Two Charged in High-Risk International Financial Scheme | OPA

An indictment was unsealed today in the Eastern District of New York charging two defendants with failing to maintain anti-money laundering controls, failing to file suspicious activity reports, and operating an unlicensed money transmitting business.

As alleged in the indictment, from 2014 to 2016, Gyanendra Asre, 53, of Greenwich, Connecticut, and Hanan Ofer, 67, of New York, New York, devised and executed a scheme to bring lucrative and high-risk international financial business to small, unsophisticated financial institutions. Asre and Ofer were trained in anti-money laundering compliance and procedures, and represented to the financial institutions that, because of their experience and training, they understood the risks associated with the high-risk business and would conduct appropriate anti-money laundering oversight as required by the Bank Secrecy Act. 

Based on Asre and Ofer’s representations, the New York State Employees Federal Credit Union (NYSEFCU), a small financial institution with a volunteer board that primarily served New York state public employees, allowed Asre and Ofer to conduct high-risk transactions through the NYSEFCU. Asre and Ofer then caused the transfer of more than $1 billion in high-risk transactions, including hundreds of millions of dollars originating from foreign jurisdictions, through the NYSEFCU and other entities. Contrary to their representations, Asre willfully failed to implement and maintain the requisite anti-money laundering programs or conduct oversight required to detect, identify, and report suspicious transactions. This caused, among other things, the NYSEFCU to process more than a billion dollars in high-risk transactions during Asre’s tenure, without ever filing a single Suspicious Activity Report, as required by law.

Asre and Ofer owned and operated DDH Group LLC, a money transmitting business and money services business that conducted some of these high-risk transactions, without it being licensed or registered as required by law.

“As alleged, Asre and Ofer used a small, unsophisticated financial institution to process high-risk, high-dollar international transactions without the anti-money laundering procedures required by law,” said Acting Assistant Attorney General Nicholas L. McQuaid of the Justice Department’s Criminal Division. “Today’s announcement demonstrates the department’s commitment to hold accountable individuals who knowingly expose the U.S. financial system and U.S. financial institutions to the risk of laundering criminal proceeds.”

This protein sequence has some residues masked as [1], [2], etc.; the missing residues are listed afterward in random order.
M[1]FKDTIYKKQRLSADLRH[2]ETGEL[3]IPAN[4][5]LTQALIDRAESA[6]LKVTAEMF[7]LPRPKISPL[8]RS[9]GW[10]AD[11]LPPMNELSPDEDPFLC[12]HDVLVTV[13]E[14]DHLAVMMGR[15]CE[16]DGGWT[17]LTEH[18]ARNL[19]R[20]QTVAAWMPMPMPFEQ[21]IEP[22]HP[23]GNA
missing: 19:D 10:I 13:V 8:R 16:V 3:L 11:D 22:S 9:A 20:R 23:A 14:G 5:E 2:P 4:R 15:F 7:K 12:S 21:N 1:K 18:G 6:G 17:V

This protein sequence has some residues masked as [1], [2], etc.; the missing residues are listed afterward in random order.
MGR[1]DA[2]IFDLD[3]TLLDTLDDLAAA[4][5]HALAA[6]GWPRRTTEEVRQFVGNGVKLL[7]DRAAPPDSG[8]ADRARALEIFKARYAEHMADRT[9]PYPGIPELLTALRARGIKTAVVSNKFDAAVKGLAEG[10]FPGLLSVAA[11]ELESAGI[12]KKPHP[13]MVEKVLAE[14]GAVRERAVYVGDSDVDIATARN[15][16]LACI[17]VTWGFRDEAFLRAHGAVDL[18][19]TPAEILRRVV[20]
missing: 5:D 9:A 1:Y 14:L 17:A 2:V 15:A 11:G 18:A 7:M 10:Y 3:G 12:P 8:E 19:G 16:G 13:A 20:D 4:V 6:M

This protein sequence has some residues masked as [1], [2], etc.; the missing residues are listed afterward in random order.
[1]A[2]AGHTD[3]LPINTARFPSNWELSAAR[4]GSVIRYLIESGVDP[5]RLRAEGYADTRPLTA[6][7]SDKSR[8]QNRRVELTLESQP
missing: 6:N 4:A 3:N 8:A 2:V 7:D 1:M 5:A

“The defendants allegedly operated an illegal money transmitting business and took advantage of smaller financial institutions to engage in risky financial transactions, without the oversight and compliance with anti-money laundering controls they had promised,” said Acting U.S. Attorney Mark J. Lesko for the Eastern District of New York. “This office will vigorously prosecute those who deliberately avoid reporting requirements and put the integrity of U.S. financial institutions at risk.”

“The Bank Secrecy Act was established to protect our financial system and maintain the integrity of our banking system,” said Special Agent in Charge Peter C. Fitzhugh of Homeland Security Investigations (HSI) New York. “As alleged, Ofer and Asre blatantly disregarded our laws and placed their own enrichment above all else. The defendants took advantage of a small, unsophisticated financial institution and pumped billions of dollars of high-risk transactions through it, any one of which could have left the bank in ruin. HSI New York’s El Dorado Task Force continues to protect the nation’s financial systems and working with its partners, will see to it that those seeking to exploit our laws for their own financial gain are brought to justice.”

Asre is charged with two counts of failure to maintain an anti-money laundering program, five counts of failure to file Suspicious Activity Reports, and one count of operation of an unlicensed money transmitting business. Ofer is charged with one count of operation of an unlicensed money transmitting business. The defendants are scheduled to be arraigned on the indictment this afternoon.

HSI is investigating the case. 

Trial Attorneys Margaret Moeser and Leigh Kessler of the Criminal Division’s Money Laundering and Asset Recovery Section (MLARS) and Assistant U.S. Attorneys Ryan C. Harris and Francisco J. Navarro of the U.S. Attorney’s Office for the Eastern District of New York are prosecuting the case.

MLARS’s Bank Integrity Unit investigates and prosecutes banks and other financial institutions, including their officers, managers, and employees, whose actions threaten the integrity of the individual institution or the wider financial system.

An indictment is merely an allegation and all defendants are presumed innocent until proven guilty beyond a reasonable doubt in a court of law.

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